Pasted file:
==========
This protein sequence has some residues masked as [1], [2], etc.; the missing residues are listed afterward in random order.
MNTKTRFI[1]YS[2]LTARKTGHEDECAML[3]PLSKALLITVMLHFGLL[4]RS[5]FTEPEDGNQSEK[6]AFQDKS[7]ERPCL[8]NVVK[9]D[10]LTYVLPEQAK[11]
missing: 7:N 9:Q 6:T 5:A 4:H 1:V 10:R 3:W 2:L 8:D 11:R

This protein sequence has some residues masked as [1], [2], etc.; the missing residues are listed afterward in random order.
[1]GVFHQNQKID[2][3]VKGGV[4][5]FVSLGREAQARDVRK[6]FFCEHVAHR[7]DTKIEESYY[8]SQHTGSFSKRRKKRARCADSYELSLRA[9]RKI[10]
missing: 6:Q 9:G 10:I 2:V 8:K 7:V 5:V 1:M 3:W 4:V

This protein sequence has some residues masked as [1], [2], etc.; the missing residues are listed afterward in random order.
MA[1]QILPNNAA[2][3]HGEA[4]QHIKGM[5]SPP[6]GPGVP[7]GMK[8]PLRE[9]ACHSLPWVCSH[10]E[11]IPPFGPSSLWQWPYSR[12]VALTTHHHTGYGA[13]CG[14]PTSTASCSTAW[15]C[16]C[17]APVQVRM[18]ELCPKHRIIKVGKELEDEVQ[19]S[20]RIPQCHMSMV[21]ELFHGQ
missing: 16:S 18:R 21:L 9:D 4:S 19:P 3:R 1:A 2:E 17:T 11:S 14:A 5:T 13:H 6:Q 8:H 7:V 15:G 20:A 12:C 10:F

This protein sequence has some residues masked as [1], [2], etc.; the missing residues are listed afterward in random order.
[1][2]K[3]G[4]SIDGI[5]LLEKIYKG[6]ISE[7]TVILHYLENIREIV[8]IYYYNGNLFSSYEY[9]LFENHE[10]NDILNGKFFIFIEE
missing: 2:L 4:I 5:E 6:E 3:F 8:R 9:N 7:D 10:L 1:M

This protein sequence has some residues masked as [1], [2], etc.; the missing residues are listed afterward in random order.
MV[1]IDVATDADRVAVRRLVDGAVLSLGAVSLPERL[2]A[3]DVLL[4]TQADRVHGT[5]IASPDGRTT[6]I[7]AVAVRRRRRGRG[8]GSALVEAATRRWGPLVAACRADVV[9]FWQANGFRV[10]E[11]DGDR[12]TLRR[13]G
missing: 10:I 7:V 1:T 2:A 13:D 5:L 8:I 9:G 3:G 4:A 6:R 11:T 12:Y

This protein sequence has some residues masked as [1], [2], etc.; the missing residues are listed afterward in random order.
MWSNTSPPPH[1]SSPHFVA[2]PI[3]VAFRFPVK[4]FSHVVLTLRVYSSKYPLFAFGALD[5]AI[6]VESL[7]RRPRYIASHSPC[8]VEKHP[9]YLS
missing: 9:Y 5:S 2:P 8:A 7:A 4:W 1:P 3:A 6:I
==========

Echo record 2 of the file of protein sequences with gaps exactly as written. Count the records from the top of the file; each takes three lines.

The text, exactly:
This protein sequence has some residues masked as [1], [2], etc.; the missing residues are listed afterward in random order.
[1]GVFHQNQKID[2][3]VKGGV[4][5]FVSLGREAQARDVRK[6]FFCEHVAHR[7]DTKIEESYY[8]SQHTGSFSKRRKKRARCADSYELSLRA[9]RKI[10]
missing: 6:Q 9:G 10:I 2:V 8:K 7:V 5:V 1:M 3:W 4:V